Did you know that one in three American adults does not get enough sleep? 
To promote optimal health, the American Academy of Sleep Medicine recommends that adults aged 18-60 years should sleep for at least 7 hours per night. 
Obesity, diabetes, high blood pressure, heart disease, stroke, brain disease, and frequent mental distress are all linked to lack of sleep. 
Noise pollution is at the top of the list of factors causing sleep deprivation, especially if sleeping patterns are interrupted. New research presented at the American College of Cardiology’s 71st Annual Scientific Session cautioned that noise pollution could harm your health. 
Links are also being revealed between the lack of a decent night’s sleep and cardiovascular and brain disease, and research suggests that a certain sleeping aid may also be a factor.
The various factors coming together from research are questionable — should we use white noise machines to help us fall into a deep slumber?
Health Experts Agree
A study published in the Journal of the American College of Cardiology testing 16,000 people in New Jersey found that those who lived in noisier environments were more likely to have a heart attack. 
Participants were divided into two groups: those who heard an average of 65 decibels or higher — comparable to a loud conversation or laughter — and those who heard less than 50 decibels.
The study was led by Abel E. Moreyra, MD, professor of medicine in the Division of Cardiology at Rutgers Robert Wood Johnson Medical School. He pointed out, “As cardiologists, we are used to thinking about many traditional risk factors such as smoking, hypertension, or diabetes.
“This study and others suggest maybe we should start thinking about air pollution and noise pollution as additional risk factors for cardiovascular disease.”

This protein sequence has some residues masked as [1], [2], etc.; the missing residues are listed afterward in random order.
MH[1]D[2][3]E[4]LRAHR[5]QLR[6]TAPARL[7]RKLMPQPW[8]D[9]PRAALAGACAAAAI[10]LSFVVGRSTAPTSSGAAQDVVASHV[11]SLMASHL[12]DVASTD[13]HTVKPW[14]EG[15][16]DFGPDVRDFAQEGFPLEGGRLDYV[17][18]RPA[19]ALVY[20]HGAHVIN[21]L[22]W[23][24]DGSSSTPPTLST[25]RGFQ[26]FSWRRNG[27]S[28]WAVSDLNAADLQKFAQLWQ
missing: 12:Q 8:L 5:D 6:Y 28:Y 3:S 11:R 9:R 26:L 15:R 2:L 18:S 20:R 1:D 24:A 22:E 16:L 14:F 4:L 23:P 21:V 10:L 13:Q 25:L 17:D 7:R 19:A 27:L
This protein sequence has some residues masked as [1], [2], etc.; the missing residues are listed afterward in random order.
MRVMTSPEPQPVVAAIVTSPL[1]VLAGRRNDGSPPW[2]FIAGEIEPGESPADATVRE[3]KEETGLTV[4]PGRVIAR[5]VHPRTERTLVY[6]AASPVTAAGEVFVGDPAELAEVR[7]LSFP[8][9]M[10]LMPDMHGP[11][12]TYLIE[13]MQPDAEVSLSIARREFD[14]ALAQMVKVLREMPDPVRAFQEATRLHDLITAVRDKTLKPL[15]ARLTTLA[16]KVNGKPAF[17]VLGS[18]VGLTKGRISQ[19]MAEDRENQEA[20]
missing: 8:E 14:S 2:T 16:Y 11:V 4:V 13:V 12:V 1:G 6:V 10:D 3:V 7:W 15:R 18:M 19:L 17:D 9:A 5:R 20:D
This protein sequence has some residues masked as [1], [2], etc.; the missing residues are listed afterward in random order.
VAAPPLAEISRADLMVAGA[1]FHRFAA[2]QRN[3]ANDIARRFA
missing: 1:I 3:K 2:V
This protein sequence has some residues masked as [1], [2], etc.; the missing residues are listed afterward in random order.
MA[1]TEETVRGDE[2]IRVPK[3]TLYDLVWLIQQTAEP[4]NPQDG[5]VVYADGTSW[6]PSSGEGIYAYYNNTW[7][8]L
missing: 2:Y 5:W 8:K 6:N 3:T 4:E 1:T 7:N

Cardiovascular disease also increases dementia risk, according to the Alzheimer’s Society. Their research has demonstrated that the heart-brain link is “vital for supplying brain cells with energy and oxygen.” According to the organization, dementia prevention may be possible by promoting heart health through diet and exercise. 
Recent studies also revealed that loneliness, social isolation, a sedentary lifestyle, untreated depression, and hearing loss are also all risk factors for dementia. Wearing a hearing aid (if necessary), being more active, and cultivating close friendships may help reduce your dementia risk. [6, 7]
For the best brain health, it is essential to eat a nutritious diet, maintain a healthy weight, limit alcohol intake, and keep blood pressure within the optimal range.
You can access systems for brain and heart health by signing up for Dr. Nandi’s Newsletter. By dynamically increasing your awareness by exploring gut, brain, and overall health, together with Dr. Nandi, you can be guided into topics of healing.
Sleep Disorders, Insomnia, and Sleep Interruption
Common causes of disrupted sleep include:
- Sleeping beside a snoring partner
- Sleeping too much or taking a nap during the day
- Work schedules
- Stress and worry
- Jet lag
- Stimulating activities before bed
- Noisy environments
- Eating too much before bed
- Drinking alcohol [1, 8]
If you experience a lack of sleep, problems and symptoms may include:
- Struggling to fall asleep at night
- Interrupted sleep at night
- Waking up too early
- Feeling tired and unrested after sleep
- Experiencing daytime fatigue
- Displaying irritability, depression, or anxiety
- Struggling with attention, focus, or memory
- Making more mistakes or having more accidents 
Insomnia or sleeping issues can become more common with age. You can improve your sleep cycle with the science-backed, nature-based supplement Sleep Max. Get it and more essential supplements from the Health Hero Pharmacy.
Does White Noise Mask the Risks?
White noise is a type of sound that contains a mix of frequencies, all at the same intensity, and is also called broadband noise. 
White noise machines have often been used as a sleeping aid to block out external noise at night and even as a treatment for tinnitus. They emit a blend of frequencies at the same intensity to create soothing sounds like a rushing waterfall or wind in the trees.
However, researchers have pointed out that there is limited evidence for the effectiveness of white noise machines in promoting good sleep. On the contrary, it may change the brain’s neural connections for hearing, potentially contributing to conditions like tinnitus and dementia. [11, 12, 13]